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The German Question, by Wilhelm Roepke (London: George Allen & Unwin Ltd., 1946)

INTRODUCTION
by PROFESSOR F.A. HAYEK (pp. 11-14)

PROFESSOR Roepke should need no formal introduction to the English public if it were not for the intellectual isolation of the several parts of Europe during the last six years. Long known to his professional colleagues in all countries as an economist of unusual brilliance and versatility, he has become known on the Continent in recent years far beyond these circles as one of the outstanding leaders of liberal thought. In a series of three books which have attracted the widest attention, not only in Switzerland where they first appeared, but wherever Swiss books could penetrate, and which have exercised a considerable underground influence even in the countries then still under German occupation, he has given a fascinating outline of a possible better world of free men. No less an authority than Benedetto Croce greeted the first of these books as “certainly one of the most important books which have yet appeared on the political and economic problems of our dine.†It should not be long before this trilogy which has made Professor Roepke’s name familiar in most countries of the Continent will be available to English readers.

The present, however, is a later work by Professor Roepke on the even more urgent problem of Germany, and it is right that it should appear in an English translation with as little delay as possible. Although now long resident in Switzerland, Professor Roepke is himself a German by birth; and as the public has some ground for feeling a little weary of books by Germans on Germany, a few words may be permitted to explain why his views on the subject seem to possess a title to attention which few others can claim. His wisdom is not born of hindsight. Professor Roepke can claim to have seen and fought from within Germany the evil that was coming at a time when most of the foreign observers, who are now so ready sweepingly to condemn all Germans, preferred to be blind and to close their ears to the warnings that came from within Germany; He has rightly felt that to justify what he has to say he ought himself to give the reader an outline of his career; and though in the autobiographical sketch contained in the book he says much less than he might say to establish his credentials, I need to add no more than that in the twenty years during which I have known the author I have never known him express opinions which are not consistent with his present views. While his convictions have grown and developed, he is not a new convert to the views he defends and he has, as few men have, earned the right to speak as he does. This is true even where he has bitter words to say about the past policy of the Western powers and some of the conflicting and confused views which appear to inspire the present policy towards Germany.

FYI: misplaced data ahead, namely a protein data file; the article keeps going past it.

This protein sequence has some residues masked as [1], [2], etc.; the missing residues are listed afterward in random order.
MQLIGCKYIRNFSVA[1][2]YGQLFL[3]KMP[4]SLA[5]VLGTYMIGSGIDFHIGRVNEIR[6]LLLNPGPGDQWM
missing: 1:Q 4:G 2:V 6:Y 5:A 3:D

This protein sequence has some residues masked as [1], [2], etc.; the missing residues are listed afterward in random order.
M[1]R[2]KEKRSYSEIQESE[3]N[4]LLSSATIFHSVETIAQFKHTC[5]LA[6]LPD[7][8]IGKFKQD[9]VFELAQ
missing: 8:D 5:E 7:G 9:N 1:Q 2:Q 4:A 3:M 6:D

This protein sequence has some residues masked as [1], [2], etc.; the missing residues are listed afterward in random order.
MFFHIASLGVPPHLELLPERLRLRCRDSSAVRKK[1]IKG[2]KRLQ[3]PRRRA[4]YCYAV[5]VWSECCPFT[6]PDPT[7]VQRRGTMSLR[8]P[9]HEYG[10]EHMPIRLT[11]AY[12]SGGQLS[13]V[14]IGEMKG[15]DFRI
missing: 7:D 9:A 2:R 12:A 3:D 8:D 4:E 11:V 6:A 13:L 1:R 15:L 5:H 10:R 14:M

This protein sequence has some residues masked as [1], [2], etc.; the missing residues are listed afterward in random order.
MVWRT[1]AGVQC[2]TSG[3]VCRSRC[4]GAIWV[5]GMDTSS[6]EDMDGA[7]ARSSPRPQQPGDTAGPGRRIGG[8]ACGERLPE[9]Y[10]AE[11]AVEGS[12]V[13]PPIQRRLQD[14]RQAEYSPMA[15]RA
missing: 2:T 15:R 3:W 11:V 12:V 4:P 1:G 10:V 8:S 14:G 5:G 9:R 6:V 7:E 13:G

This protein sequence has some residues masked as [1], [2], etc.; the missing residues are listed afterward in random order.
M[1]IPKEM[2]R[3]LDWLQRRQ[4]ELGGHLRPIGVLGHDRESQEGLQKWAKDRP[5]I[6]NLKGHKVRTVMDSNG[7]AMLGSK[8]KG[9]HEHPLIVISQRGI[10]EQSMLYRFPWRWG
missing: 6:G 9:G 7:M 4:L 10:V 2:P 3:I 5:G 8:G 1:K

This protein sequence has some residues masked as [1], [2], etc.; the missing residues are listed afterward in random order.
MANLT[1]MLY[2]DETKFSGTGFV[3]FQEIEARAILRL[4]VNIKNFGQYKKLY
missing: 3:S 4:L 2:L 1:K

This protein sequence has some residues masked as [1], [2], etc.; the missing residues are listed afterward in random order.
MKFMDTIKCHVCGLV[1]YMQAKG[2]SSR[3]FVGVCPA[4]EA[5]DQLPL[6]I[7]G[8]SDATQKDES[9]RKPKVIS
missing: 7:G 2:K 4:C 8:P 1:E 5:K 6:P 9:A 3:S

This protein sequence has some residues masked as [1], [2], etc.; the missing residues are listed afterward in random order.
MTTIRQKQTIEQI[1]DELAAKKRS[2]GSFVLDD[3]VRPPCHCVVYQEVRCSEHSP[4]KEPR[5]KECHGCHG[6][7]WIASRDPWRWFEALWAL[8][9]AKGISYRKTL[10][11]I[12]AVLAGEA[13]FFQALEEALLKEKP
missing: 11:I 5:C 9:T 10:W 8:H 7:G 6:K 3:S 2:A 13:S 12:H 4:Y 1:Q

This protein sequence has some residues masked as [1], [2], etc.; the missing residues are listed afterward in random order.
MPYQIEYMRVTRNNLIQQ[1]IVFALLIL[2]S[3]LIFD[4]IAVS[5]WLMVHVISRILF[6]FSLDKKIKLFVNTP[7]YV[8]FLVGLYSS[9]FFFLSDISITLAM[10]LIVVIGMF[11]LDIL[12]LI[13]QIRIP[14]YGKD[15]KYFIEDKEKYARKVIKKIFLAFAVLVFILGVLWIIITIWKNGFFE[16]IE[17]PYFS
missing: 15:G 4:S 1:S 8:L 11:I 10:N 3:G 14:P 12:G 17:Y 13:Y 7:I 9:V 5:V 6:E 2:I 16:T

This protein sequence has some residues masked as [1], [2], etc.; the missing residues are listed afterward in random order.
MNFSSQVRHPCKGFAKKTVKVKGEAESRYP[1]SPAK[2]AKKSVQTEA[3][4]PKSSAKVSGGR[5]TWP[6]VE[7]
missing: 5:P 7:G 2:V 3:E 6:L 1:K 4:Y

Perhaps I should add to this a caution to the reader that, more courageous and honest than politic, Professor Roepke has placed at the front of his book that part of his argument which will be least popular in this country. A correct diagnosis of the condition of Germany is however the first prerequisite of a consistent and successful policy, and few will deny that at the moment there is more danger that the assets may be overlooked on which such a policy will have to build than that the liability side of the account is forgotten. Not many who know Germany, I think, will find the complete picture which the book gives either unduly favourable or out of perspective. There is much, however, in Professor Roepke's account of the growth of the Nazi evil which will satisfy neither those who regard it as a recent growth, nor those who believe that it was always inherent in the German character. It is Professor Roepke's contention that the seeds which have borne the horrible fruits were sown by Bismarck and his contemporaries. In this he seems to me to be fully borne out by much other evidence, and particularly by Mr. E. Eyck's monu­mental new biography of Bismarck.